There is a slight shift observed in the Raman peaks when the ten sulfonamide antibiotics were mixed in their solid form together. It was observed that there is a very distinct peak seen at a wavenumber of 1593 cm-1, which is likely due to the aromatic ring structure that all ten derivatives have. It can also be seen that they have a very intense peak at 1148 cm-1 that is probably due to the sulfonamide functional group stretching.

Overall I learned a lot during this study. I learned how to properly assign vibrational bond modes using the computer program Gaussian and how to analyze Raman spectra. Not only did I learn how to trouble shoot issues that came up as the experiment went on but I have gained valuable lab experience that will help me in my future career. I had the amazing opportunity to present my research at the American Chemical Society’s National convention in San Francisco. Being at a national convention, presenting, and making connections with all of the other scientists was an experience like no other. Doing research as an undergraduate has really made my time here at Pace University so much more valuable. I would not have been able to do any of this without the help and guidance of my wonderful mentor Elmer-Rico E. Mojica. I have learned so much during my time in his research group and I hope in the future I have the opportunity to impact young minds in the same way he has impacted me.

 

 

 

 

 

 

 

 

 

 

 

Computational Studies and Vibrational Analysis of Sulfa Drug Blog

My research on the Density Functional Theory and Raman spectroscopy of ten different sulfonamide antibiotic derivatives has really been coming along. I have now completed the assigning of the different vibrational modes for all of the bonds in all ten of the antibiotics. This part of the experiment has taken me the longest to complete. As I was creating the graphs of the Raman spectra data, I noticed that my signal to noise ratio was a little low. This means that the peaks weren’t intense enough compared to the background interferences. To improve the signal to noise ratio, I ran my samples three more times each under the same conditions. Then I used to average of all three runs to plot new graphs with more intense data.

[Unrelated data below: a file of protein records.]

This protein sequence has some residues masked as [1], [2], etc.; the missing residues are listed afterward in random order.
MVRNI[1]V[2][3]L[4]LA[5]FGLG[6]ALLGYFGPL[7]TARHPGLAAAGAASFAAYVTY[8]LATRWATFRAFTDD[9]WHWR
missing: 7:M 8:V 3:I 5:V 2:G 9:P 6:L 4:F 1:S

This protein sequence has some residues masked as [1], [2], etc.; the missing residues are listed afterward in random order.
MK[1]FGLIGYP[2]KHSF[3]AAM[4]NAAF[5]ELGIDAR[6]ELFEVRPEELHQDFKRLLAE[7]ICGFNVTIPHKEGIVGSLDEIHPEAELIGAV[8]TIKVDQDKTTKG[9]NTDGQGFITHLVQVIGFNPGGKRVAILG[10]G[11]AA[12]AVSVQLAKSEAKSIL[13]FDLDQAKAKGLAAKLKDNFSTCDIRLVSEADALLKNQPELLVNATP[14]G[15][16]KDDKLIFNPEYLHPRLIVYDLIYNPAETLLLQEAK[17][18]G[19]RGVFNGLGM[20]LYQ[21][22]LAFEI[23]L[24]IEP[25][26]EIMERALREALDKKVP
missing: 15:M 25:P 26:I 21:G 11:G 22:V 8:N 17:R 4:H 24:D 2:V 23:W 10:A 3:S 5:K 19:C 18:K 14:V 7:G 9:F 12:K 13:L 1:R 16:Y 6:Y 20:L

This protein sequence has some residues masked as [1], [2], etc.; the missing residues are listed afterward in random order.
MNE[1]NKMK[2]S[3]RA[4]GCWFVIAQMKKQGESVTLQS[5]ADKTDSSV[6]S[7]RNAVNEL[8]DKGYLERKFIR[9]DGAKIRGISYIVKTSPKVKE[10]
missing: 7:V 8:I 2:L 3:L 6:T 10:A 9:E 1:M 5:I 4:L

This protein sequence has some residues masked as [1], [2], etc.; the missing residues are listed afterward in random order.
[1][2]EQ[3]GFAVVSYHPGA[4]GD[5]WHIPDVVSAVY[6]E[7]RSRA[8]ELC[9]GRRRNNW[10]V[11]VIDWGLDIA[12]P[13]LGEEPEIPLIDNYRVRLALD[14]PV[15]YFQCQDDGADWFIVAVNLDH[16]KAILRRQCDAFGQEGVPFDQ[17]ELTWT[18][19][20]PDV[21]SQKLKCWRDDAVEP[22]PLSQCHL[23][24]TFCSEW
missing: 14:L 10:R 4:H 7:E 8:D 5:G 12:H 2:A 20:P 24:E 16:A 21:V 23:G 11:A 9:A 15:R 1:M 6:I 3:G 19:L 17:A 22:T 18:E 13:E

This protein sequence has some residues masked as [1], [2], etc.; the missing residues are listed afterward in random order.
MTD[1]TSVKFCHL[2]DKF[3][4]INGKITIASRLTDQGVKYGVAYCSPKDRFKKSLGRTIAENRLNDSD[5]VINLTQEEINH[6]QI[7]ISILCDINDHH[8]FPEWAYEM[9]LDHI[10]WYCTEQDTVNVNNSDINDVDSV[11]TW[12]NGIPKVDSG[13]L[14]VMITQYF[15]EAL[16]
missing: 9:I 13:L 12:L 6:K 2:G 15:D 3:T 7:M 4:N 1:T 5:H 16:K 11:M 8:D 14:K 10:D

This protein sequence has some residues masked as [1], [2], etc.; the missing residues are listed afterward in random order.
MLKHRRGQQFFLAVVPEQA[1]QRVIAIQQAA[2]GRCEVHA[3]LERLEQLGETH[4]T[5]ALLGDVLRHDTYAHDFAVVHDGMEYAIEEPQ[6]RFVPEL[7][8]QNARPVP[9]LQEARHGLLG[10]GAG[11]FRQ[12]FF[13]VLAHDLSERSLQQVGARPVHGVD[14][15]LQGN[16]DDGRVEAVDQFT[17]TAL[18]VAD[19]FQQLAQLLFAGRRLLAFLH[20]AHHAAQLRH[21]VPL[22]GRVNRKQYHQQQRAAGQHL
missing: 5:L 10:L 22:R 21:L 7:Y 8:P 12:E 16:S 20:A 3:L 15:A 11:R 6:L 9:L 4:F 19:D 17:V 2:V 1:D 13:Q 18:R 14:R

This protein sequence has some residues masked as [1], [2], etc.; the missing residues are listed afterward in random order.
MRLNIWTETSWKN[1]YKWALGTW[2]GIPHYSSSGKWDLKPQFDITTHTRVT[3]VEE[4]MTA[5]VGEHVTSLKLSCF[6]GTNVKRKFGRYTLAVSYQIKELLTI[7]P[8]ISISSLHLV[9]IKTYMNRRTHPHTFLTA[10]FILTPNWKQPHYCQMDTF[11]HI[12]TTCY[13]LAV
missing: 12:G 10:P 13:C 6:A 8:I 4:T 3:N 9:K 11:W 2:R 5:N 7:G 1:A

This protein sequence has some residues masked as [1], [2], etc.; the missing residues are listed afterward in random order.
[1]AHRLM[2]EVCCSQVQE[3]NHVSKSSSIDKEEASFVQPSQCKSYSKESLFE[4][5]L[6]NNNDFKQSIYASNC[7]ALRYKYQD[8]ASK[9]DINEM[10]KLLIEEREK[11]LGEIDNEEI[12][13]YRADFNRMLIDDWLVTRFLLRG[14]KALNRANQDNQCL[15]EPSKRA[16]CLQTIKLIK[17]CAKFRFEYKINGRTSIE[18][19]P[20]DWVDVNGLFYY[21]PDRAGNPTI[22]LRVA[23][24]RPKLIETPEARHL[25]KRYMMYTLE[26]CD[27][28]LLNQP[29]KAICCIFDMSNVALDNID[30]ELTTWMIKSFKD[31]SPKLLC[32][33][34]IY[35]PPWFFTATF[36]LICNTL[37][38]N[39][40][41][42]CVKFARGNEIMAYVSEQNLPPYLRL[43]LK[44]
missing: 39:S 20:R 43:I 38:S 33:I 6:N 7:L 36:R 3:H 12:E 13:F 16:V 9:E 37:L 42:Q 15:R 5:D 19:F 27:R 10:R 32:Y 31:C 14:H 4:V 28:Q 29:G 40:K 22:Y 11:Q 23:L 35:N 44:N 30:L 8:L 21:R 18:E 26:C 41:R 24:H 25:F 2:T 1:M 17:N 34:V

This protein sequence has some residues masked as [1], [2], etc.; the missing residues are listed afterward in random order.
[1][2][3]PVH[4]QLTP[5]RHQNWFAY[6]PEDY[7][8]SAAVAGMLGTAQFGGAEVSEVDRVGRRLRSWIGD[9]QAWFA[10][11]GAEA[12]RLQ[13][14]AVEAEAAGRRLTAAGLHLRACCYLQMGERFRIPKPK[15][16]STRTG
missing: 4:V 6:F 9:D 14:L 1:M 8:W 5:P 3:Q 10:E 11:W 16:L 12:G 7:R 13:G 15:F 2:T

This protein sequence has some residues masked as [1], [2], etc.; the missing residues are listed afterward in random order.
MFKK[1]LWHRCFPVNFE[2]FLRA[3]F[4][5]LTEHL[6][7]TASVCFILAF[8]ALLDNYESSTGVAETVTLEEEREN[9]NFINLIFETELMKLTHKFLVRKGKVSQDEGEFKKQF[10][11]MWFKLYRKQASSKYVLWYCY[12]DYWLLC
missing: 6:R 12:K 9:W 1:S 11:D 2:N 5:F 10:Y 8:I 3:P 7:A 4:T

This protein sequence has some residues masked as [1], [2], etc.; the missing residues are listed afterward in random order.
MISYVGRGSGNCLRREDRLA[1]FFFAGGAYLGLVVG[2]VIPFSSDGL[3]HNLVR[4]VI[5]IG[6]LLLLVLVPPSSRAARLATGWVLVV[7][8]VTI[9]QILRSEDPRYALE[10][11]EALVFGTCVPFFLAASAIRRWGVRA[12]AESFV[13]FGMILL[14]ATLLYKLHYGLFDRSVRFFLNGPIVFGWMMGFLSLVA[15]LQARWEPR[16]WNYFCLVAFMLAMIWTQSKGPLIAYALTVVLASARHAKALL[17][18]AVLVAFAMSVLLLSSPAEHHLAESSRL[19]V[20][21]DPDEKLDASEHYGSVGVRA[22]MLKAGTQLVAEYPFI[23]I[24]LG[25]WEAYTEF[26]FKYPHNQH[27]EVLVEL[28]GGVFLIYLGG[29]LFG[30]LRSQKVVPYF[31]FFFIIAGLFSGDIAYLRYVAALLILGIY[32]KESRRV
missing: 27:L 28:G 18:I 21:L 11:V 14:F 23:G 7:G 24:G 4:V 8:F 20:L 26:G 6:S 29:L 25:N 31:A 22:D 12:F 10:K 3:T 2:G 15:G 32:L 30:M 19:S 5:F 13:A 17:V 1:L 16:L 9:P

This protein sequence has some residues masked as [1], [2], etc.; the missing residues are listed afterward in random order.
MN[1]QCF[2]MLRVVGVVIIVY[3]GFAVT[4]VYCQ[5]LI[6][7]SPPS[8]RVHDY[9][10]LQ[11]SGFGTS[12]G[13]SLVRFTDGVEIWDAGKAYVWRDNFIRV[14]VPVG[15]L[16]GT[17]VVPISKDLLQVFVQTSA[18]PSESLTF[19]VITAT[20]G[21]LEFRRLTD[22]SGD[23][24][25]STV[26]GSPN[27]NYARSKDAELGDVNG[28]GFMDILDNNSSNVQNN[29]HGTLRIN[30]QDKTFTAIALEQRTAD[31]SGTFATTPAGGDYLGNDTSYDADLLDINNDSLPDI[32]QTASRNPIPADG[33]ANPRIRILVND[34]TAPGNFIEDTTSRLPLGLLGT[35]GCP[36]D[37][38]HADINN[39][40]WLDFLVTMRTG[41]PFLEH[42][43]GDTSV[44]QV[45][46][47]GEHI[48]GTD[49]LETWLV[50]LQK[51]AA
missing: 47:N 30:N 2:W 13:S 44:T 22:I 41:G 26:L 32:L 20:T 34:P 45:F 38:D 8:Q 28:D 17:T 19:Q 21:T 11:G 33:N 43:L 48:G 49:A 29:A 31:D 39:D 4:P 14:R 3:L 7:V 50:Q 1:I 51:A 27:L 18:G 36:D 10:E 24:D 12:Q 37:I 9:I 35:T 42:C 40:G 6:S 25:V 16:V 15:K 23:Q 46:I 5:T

Being a part of this project has taught me a lot so far. Not only have I become quite comfortable using the portable Raman spectrometer that we have here at Pace and using the computer program Gaussian to analyze the theoretical data but I have learned that running an experiment requires a lot of patience. A lot of my time is spent waiting for the samples to finish a run and then I am able to analyze it. It also requires a lot of thinking on your feet because not everything goes as planned and you have to be ready for that.

I have finally been able to create a poster to show the results that I have obtained so far. The next step is to assign the functional groups in charge for the molecular vibrations at the particular peaks.

Blog 2

My research on the computational studies and Raman spectra of ten different sulfa antibiotics has been going well. I have assigned functional groups to most of the peaks that are in the spectra. I have identified peaks that are common throughout the different antibiotics and I have also identified a few distinguishing peaks between them. I have begun to assign bond movements to each of the peaks as well. This process includes inputting the entire structure of the antibiotic into the computer program Gaussian and looking at the theoretical peaks that can be generated after performing an optimization and frequency test. Then I observe and record what movement I see when looking at each peak that is present in the spectra. By the end of the study I will have done this for all 10 of the antibiotics. It is a very time consuming process but in the end it can tell us a lot about the molecule.

This past week I worked in the lab here at Pace and ran the samples of 7 out of the 10 antibiotics again using the mini Raman Spectrometer. I had to determine what settings for the time average and multiplier, which are settings on the program that determine how long the sample is run for, would give me the most intense peaks. I did this by running a sample of Tylenol as a control first, since we know what the Raman spectra of Tylenol should look like. Once I found the best setting I ran the sulfa antibiotics under the same conditions. I am going to compare the new spectra that I obtained with the older data that I have from before. I will be looking for any abnormalities in the data, if there is anything new, and if the data is just better overall.